Coach Marcos poses for a picture in his military uniform. Staff Photo/ Pierre Marcos
You probably know Coach Marcos from hearing his booming voice across campus. The NDP English teacher isn’t exactly the quiet type, and never has been. He has lived his life with passion, serving in the Marine Corps, and is now using his passion to teach. He firmly embodies the value that he preaches the most; tenacity.
Coach Marco’s story starts in his childhood. He was born in Cairo, Egypt, where he was raised by a single mother. Marcos said he was loved and taken care of and that he made a lot of really good friends. He learned early on that what’s really important in life is relationships. “It’s not about how much you have or what you have, but the relationships you have with other people,” said Marcos. He believes his childhood shaped him into the man he is today.
Growing up Marcos had a strong affinity for action movies. Some of his favorite actors included Arnold Schwarzenegger and Sylvester Stallone. He loved any movie about a good guy going on a mission and his love for these stories implanted a desire to become a hero himself. “I wondered what would allow me to travel the world fighting crime. I thought about the FBI, CIA, Interpol, and figured the best way to get there was starting out by becoming a professional soldier,” said Marcos. This desire to fight crime led him to join the United States Marine Corps.
Marcos summarizes his time in the marines as the best and worst time of his life. “It was the best because I would never replace it and I look back and miss a lot of it, and the worst because it was extremely hard. A lot of the situations I found myself in I was just not emotionally ready for,” said Marcos.
He learned some of his most important lessons during his time in the marines. “I learned to practice self-control and that discipline is key. That I need a routine to function well and be successful. I learned that in life you have to respect authority. You are going to meet people in leadership positions who you wouldn’t follow out the front door, let alone whatever situation they’re in charge of. But you have to be respectful, focus on your own work, and hopefully one day you’ll find yourself in a leadership position where you’ll be able to do it right,” said Marcos.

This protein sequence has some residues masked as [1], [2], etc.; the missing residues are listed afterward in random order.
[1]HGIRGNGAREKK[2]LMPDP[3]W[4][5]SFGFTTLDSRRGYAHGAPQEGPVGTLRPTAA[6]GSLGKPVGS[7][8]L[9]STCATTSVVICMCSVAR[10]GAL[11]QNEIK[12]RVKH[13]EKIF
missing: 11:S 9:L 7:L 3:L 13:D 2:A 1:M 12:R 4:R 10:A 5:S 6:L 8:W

When asked what led him to become a teacher, Marcos said that it wasn’t his original intent. “It was definitely God’s plan for me because it wasn’t mine. While I was undergoing the hiring processes for a couple different law enforcement agencies, I decided to use my Montgomery GI Bill to attend graduate school, where I earned my masters in English. Not for any reason other than being productive and making good use of my time,” said Marcos.
One Thursday evening, sitting in one of his graduate courses, Marcos came to a realization. All he wanted to do was make a positive impact on society and after learning the reality of the world of law enforcement, he wasn’t sure if chasing criminals was the best way to accomplish that. “I had an epiphany and thought, wait a second, I love to teach and learn, and the people I had always looked up to the most in my life were my coaches and my teachers. I can do that, maybe I can teach,” said Marcos. Three days later, while at church, Marcos happened to run into some of his old highschool teachers. “We started talking and I told them I was toying with the idea of becoming a teacher. They told me I should come back to my Alma Mater and see if I like it, which I did, and the rest is history,” said Marcos.
Since making his decision to become a teacher, Coach Marcos has gained the reputation of being an outspoken member of the NDP community. NDP chemistry teacher Melissa Riordan, a co-worker of Marcos, said “Coach Marcos is full of life, full of energy, very outspoken, and definitely loud. I admire his strive and his passion. Whenever he addresses a student in House St. Michael, he puts his all into it. I really admire his passion, energy, and positive outlook.”
Marcos has a genuine passion for teaching and his students. NDP junior Sophia Smith said “I admire how much he cares about students and their well-being.” Marcos himself said “I love the relationships aspect of teaching. I love being able to connect with students and jump into each student’s individual world.”
Coach Marcos is a man of passion and tenacity. His determination to improve the lives of students in our community is admirable to say the least. When asked for a final piece of advice for students, Marcos said, “There’s a saying in the Marines, embrace the suck. Which means, it’s supposed to be hard. If it doesn’t challenge you, it’s never going to improve you. If school is tough, good. If your social life is tough, good. If your personal life is tough, good. It’s growing you and improving you. As people of faith, God is molding and developing us and it’s important to find meaning in what you’re going through. Work on improving yourself day in and day out.”